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Tuesday, August 16, 2022

Shohei Ohtani is “Made in Japan” with American adaptations.

TOKYO ( Associated Press) — Shohei Ohtani is doing what no other player has done, something that makes Japanese players like Fumihiro Fujisawa proud.

Fujisawa is president of the Association for American Baseball Research, which is similar to the SABR, Society for American Baseball Research in Japan. So you know the number. But he has trouble recognizing Ohtani, whose physical build resembles a football tight end.

“His body has grown bigger and stronger in the last five years. We see him become an American, not a Japanese,” Fujisawa said.

There have been physical changes, maturation and cultural adaptations. But make no mistake, Ohtani is 100% “Made in Japan”, with its roots in rural Japan.

American Robert Whiting, who has written the best-selling books on baseball in Japan, considers Ohtani to be the result of 150 years of development in the sport. An American professor in Tokyo introduced the game, known in Japanese as “yaku” or “field ball”, in 1872.

Ohtani came after other successful players such as pitcher Hideo Nomo, who joined the Dodgers in 1995, and Ichiro Suzuki, who has over 3,000 hits and will likely enter Cooperstown in 2025 if eligible.

But there was always a but. While Nomo excelled, some people downplayed him for being just a thrower. The Japanese could shoot – they were technically proficient – but they could not succeed as position players. Then Ichiro arrived. He could kill, but not with power.

Now it’s Ohtani’s turn. He throws, he has the power to hit and he is one player, not two. No asterisk or footnote required.

“The Ohtani Americans can beat their teams or the Latin Americans,” Whiting told the Associated Press. “It’s bigger than most of them. He’s the strongest, plus he’s pitching every five days and batting first every day. You could argue that Ohtani is the greatest baseball player in the history of the game, Which he did last year and has done this year. You can make a case that he deserves to be the MVP every year as one of the top 10 hitters and pitchers.”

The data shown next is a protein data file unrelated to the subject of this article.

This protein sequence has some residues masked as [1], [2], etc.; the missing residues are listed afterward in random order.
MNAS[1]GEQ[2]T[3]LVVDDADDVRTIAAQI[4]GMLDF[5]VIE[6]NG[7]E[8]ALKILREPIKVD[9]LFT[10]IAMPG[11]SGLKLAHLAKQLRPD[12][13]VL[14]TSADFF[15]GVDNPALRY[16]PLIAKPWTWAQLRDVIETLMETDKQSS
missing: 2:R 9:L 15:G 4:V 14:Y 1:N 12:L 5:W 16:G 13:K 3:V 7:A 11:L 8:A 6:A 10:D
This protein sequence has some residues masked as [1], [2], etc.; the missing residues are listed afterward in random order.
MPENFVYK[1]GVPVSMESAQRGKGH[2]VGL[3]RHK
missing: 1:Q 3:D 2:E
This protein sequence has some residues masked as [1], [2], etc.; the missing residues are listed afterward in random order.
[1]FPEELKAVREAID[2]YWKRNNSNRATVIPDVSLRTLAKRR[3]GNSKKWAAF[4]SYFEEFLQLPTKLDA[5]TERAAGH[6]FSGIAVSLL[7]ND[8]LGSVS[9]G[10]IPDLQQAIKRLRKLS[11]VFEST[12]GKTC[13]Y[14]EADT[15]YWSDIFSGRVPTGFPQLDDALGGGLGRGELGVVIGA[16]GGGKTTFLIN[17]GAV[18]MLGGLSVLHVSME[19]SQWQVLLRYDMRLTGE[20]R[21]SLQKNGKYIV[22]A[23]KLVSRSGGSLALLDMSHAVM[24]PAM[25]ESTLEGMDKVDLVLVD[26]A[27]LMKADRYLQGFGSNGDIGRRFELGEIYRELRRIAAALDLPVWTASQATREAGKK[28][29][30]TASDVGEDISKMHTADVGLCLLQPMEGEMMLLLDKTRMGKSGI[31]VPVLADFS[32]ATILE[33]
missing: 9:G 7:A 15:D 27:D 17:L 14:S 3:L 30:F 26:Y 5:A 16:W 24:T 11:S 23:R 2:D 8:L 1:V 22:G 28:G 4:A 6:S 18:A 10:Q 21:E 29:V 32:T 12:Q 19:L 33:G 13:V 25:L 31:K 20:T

There is no debate on the part of the Astros and the manager of the American League All-Star team, Dusty Baker. He will place Ohtani as the designated hitter in Tuesday night’s matchup.

“He’s not just a star player, he’s a superstar,” Baker said.

Whiting is the author of the bestselling book “You’ve Gotta Have That,” which takes a look at Japanese culture through the prism of sports. Another book, “The Samurai Way of Baseball,” follows the career of Ichiro, who was Japan’s most famous player until his retirement in 2019. It was also titled “The Meaning of Ichiro”.

Ohtani grew up in Japan’s rigid baseball system at Hanamaki Higashi High School in rural Iwate Prefecture in the country’s northeast. Blue Jays pitcher UC Kikuchi attended the same high school a while back.

As a teenager, Ohtani drew up an 81-box growth chart detailing his goals. The step-by-step process is well known in Japan, as is Ohtani’s own board. It lists areas for improvement in baseball, but also the mental and personal aspects.

This specifies, among other things, that he has to read books, clean rooms, improve sliders, get his fastball over 100 mph, and improve his need to be reliable.

“Ohtani was raised in a Japanese martial arts-inspired system where you join a baseball team and play all year round. It’s not as seasonal as in the United States,” said Whiting, who has lived in Japan for 60 years.

World Nation News Desk
World Nation News Deskhttps://worldnationnews.com/
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